STEVE INSKEEP, host:
Hurricane Katrina left Gulf Coast residents with a lot of questions like: Can I rebuild? What's gonna happen to my town? Could there be another big storm? NPR's Noah Adams has been looking for answers in Mississippi beachside communities, Waveland and Bay St. Louis.
NOAH ADAMS reporting:
It was the stronger east wall of the hurricane that turned the beach at Waveland and the bluff at Bay St. Louis into an ocean. Months have gone by, tons of debris have been cleared, but here at night along the dark streets, it can seem like you're in a western movie. It's like the frontier. You'll see campfires flickering through the trees. People sit outside, have some music playing, talk for awhile. If you are outside, you are not inside your FEMA trailer. I stopped in Bay St. Louis where two trailers were side by side and a fire was going out back.
(Soundbite of cracking fire)
Mr. NATHAN CRANMER (Resident, Bay St. Louis, Mississippi): Hello there. This is my father, John.
ADAMS: Hey, John.
Mr. JOHN CRANMER (Resident, Bay St. Louis, Mississippi): Hello.
ADAMS: Good to meet you.
Mr. JOHN CRANMER: You want to sit down?
ADAMS: John Cranmer lives in one of the trailers and his son Nathan is in the other. Before Katrina's landfall, Nathan and his dad shared a home on this lot. Eight feet of water ripped it apart. They've salvaged some lumber for rebuilding and there's scrap wood for the campfire.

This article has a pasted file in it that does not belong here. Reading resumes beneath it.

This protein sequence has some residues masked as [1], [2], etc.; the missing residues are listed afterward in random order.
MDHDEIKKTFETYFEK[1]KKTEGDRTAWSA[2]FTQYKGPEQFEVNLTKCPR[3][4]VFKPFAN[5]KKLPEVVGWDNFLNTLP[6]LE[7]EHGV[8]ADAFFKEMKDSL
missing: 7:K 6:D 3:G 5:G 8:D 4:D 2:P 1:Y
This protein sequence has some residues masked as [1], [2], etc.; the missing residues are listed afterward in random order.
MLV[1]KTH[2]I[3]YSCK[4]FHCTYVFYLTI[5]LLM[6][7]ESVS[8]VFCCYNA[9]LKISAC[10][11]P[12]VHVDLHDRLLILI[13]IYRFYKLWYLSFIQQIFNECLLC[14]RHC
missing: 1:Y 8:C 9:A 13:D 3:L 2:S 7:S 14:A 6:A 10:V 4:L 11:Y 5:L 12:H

Mr. NATHAN CRANMER: It's almost kinetic how the heat heats up the other wood to really seek gases to create more fire.
Mr. JOHN CRANMER: It's mesmerizing.
Mr. NATHAN CRANMER: Yeah.
ADAMS: Nathan Cranmer and his father John look into the embers and can almost see their new house. It has some elevation to it and it helps that they're both professional welders.
Mr. NATHAN CRANMER: We're gonna design some sort of steel structure. Maybe an A-frame or somethin' --
Mr. JOHN CRANMER: Off the ground.
Mr. NATHAN CRANMER: Yeah.
Mr. JOHN CRANMER: Mm hmm.
ADAMS: Has anybody come by to tell you how high it's gonna have to be off the ground?
Mr. NATHAN CRANMER: I've heard that if you wanta go ahead and start construction that if you started before they write the new building codes out, that there's nothin' they're gonna be able to tell you about it.
Mr. JOHN CRANMER: You're grandfathered in.
Mr. NATHAN CRANMER: Right.
ADAMS: I asked the Cranmers about an empty brick house next door that survived, although it's a mess. Somebody bought it already, they said warily. A hundred, fifty-thousand dollars they'd heard. And that's the fear people have. Prices will go up and the high rise condos might come. It's like there's big money perched out at the county line like a buzzard waiting for the local governments to go broke and then swoop in.